Jookin': The Rise of Social Dance Formations in African-American Culture / Edition 1by Katrina Hazzard-Gordon
Pub. Date: 03/28/1992
Publisher: Temple University Press
Katrina Hazzard-Gordon offers the first analysis of the development of the jookan underground cultural institution created by the black working classtogether with other dance arenas in African-American culture. Beginning with the effects of African slaves’ middle passage experience on their traditional dances, she traces the unique and virtually
Katrina Hazzard-Gordon offers the first analysis of the development of the jookan underground cultural institution created by the black working classtogether with other dance arenas in African-American culture. Beginning with the effects of African slaves’ middle passage experience on their traditional dances, she traces the unique and virtually autonomous dance culture that developed in the rural South. Like the blues, these secular dance forms and institutions were brought north and urbanized by migrating blacks. In northern cities, some aspects of black dance became integrated into white culture and commercialized. Focusing on ten African-American dance arenas from the period of enslavement to the mid-twentieth century, this book explores the jooks, honky-tonks, rent parties, and after-hours joints as well as the licensed membership clubs, dance halls, cabarets, and the dances of the black elite.
Jook houses emerged during the Reconstruction era and can be viewed as a cultural response to freedom. In the jook, Hazzard-Gordon explains, an immeasurable amount of core black culture including food, language, community fellowship, mate selection, music, and dance found a sanctuary of expression when no other secular institution flourished among the folk. The jook and its various derivative forms have provided both entertainment and an economic alternative (such as illegal lotteries and numbers) to people excluded from the dominant economy. Dances like the Charleston, shimmy, snake hips, funky butt, twist, and slow drag originated in the jooks; some can be traced back to Africa.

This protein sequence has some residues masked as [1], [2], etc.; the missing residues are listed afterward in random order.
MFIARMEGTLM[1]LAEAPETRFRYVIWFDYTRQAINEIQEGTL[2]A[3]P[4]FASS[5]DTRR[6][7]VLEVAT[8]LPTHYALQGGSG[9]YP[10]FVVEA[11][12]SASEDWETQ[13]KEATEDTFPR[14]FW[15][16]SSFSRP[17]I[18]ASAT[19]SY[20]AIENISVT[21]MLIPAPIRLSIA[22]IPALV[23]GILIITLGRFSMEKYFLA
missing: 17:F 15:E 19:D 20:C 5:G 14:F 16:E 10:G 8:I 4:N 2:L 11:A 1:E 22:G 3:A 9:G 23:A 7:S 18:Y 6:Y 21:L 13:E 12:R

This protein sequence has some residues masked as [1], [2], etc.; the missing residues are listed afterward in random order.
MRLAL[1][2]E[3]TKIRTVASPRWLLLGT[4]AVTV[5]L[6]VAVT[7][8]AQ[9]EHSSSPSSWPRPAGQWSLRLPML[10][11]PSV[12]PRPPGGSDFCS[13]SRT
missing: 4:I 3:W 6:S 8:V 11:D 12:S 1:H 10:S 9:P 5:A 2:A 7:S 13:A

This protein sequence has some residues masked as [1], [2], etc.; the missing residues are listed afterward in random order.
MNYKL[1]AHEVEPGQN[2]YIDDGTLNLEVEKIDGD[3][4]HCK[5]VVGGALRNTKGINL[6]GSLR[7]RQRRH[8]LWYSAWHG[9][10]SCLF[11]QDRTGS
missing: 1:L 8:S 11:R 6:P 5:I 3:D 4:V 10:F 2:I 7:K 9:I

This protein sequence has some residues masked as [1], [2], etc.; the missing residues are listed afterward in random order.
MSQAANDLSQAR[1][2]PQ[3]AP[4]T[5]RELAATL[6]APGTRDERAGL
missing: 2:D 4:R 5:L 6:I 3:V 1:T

Social dancing links black Americans to their African past more strongly than any other aspect of their culture. Citing the significance of dance in the African-American psyche, this study explores the establishments that nurtured ancestral as well as communal links for African-Americans, vividly describing black dances, formal rituals, such as debutante balls, and the influence of black dance on white culture.
- Temple University Press
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- Edition description:
- New Edition
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- Product dimensions:
- 5.51(w) x 8.22(h) x 0.71(d)
Table of Contents
1. Dancing Under the Lash
The Middle Passage The Plantation Environment Bals du Cordon Bleu
2. Shoddy Confines: The Jook Continuum
The Great Transition Jook Houses, Honky-Tonks, After-Hours Joints Rent Parties, Chittlin' Struts, Blue Monday Affairs
3. Upper Shadies and Urban Politics
Monday Night at the Paradise Ballroom Bells, Buzzers, and Air of Legitimacy Night Clubs, Show Bars, Cabaret Parties Dancin' in the Streets Black Elite Affairs
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